Seven arguments against the sewage plan

The CRD sewage plan is incredibly expensive

The largest and most expensive sewage plan ever proposed in Canada, its estimated capital cost of at least a billion dollars will add an additional tax burden of $450–$1250 (depending on the final cost) each year for every ratepayer in the region, for the entire 40-year planned lifetime of the project. This will impact everyone, as home and apartment owners will pass these costs on to renters.

This plan doesn't solve existing sewage problems

With its focus on adding expensive, polluting, and energy-intensive biosolid plants to the system, the CRD’s plan doesn’t deal with keeping out toxics from the sewage stream by increasing public education and monitoring, and it doesn’t solve the storm runoff problems that have resulted in raw sewage being washed up on our beaches. It is a poorly-conceived, “end-of-the-pipe” solution.

It would create serious new environmental problems

Instead of ocean discharge—not ideal but not scientifically proven to be harmful—the plan would use the atmosphere as a dumping ground. Transporting and burning sewage sludge in cement kilns and waste incinerators in the Lower Mainland will impact Vancouver’s already poor air quality and increase greenhouse gas emissions. The environmental benefits of this plan have not been established. It will negatively impact the environment and destroy public green space.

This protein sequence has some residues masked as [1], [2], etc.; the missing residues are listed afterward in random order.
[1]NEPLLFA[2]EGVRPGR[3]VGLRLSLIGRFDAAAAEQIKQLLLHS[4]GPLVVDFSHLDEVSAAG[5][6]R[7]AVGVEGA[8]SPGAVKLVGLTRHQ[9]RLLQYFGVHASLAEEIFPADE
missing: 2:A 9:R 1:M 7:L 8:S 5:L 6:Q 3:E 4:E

It doesn't really improve the marine environment

The Minister of Environment claims that ocean disposal is destroying the marine environment, and some leading BC marine environmental groups have supported him, without examining his claim. But many marine scientists and public health officials disagree. This claim has never been proven. The CRD plan may or may not improve the marine environment, but it will certainly affect people's health and increase global warming. It still would allow ocean discharge of waste water.

Public process has been flawed and inadequate

Public input has been controlled and ignored throughout the process. People should have been involved at all stages, but this did not happen. The detailed recommendations of a hand-picked Technical and Community Advisory Committee were brushed aside, and apart from accepting input on whether the project should be publicly or privately owned, the public has not been given adequate opportunity to comment on the wisdom of the plan’s basic architecture or its details.

Markets for the biosolid wastes have not been secured

Buyers for the biosolid wastes and even a site for the central sludge plant in Victoria Harbour have not been secured. Biosolid wastes are not safe for use on forest or agricultural land, so the CRD will have to transport this toxic, smelly product by truck or pipeline to the Hartland landfill and build an expensive incinerator, adding to the project’s already enormous cost.

The push to privatise services is driving the process

Looking for a way to privatise municipal services, the BC government has used public concern about sewage as an excuse to mandate on-land tertiary sewage treatment. The government ordered the CRD to present a Business Case for private ownership, then avoided an environmental assessment by placing the project under the Environmental Land Management Act (ELM) without ever justifying the environmental need or benefits of the project or its social impacts.